"Your images and written thoughts are almost always about water, clouds, trees, seasons, reflections. And many fascinating ideas, abstract and not so abstract. But for the most part you choose to remain elusive with only the occasional hint dropped about who you are. Which had often left me wondering. It really is daunting to abandon the predictability of one-size-fits-all to live a life on the poorly mapped margins. And then there's pain. And endless self help articles telling you to suck it up Buttercup and it's OK to not be OK and life isn't meant to be fair. Fight or die. Or search endlessly for something gentler in between."
This was something I really needed to hear from someone outside my own mind. I had garnered this idea that on the whole people are more interested in ideas and details that pertain to themselves and so would not be much interested in my under-goings-on. And yes, in the past, at times when I have shared with some people that I was not at all OK, I was sometimes met with a sense of having disappointed, of having let down expectations, followed by a dearth of communication so that I felt I needed to stop mentioning I was struggling a bit before I completely ran out of people to disappoint.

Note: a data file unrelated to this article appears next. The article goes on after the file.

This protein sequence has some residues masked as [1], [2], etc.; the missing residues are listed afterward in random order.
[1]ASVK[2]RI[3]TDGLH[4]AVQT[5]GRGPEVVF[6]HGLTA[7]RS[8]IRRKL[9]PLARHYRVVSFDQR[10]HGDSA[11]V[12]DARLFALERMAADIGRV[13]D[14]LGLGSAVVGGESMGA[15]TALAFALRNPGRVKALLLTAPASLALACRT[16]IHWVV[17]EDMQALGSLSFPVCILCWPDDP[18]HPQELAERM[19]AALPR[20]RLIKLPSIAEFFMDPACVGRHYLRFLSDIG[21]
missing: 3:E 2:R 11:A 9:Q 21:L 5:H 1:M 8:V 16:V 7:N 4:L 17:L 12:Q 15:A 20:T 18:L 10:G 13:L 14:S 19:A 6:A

As the Pic of the Week came to contain more 'thought of the week', it came naturally that on principle it would not contain negativity. Instead, when I was going through a difficulty and succumbing to the kind of grumbling misery that no-one is interested in, by wishing to share my experience without bringing others down this principle has often served to help me mop up my mental grime and locate the benefits that, in my experience at least, are inevitably present in everything no matter how dominant the dark and dire aspects are, and shift my mood into a more creative space. And of course I don't share everything. Some things are too personal to share publicly, some things too tiresome for any but the most patient, and others simply too far beyond regular experience to be comprehensively explained. (Even with the aid of articulate hand-flapping, arm-waving, face-pulling, and various un-spellable vocalisations that are nonetheless perfectly well understood when pronounced!)
And some things are just simply too unacceptable. As in, just simply too difficult for oneself to accept.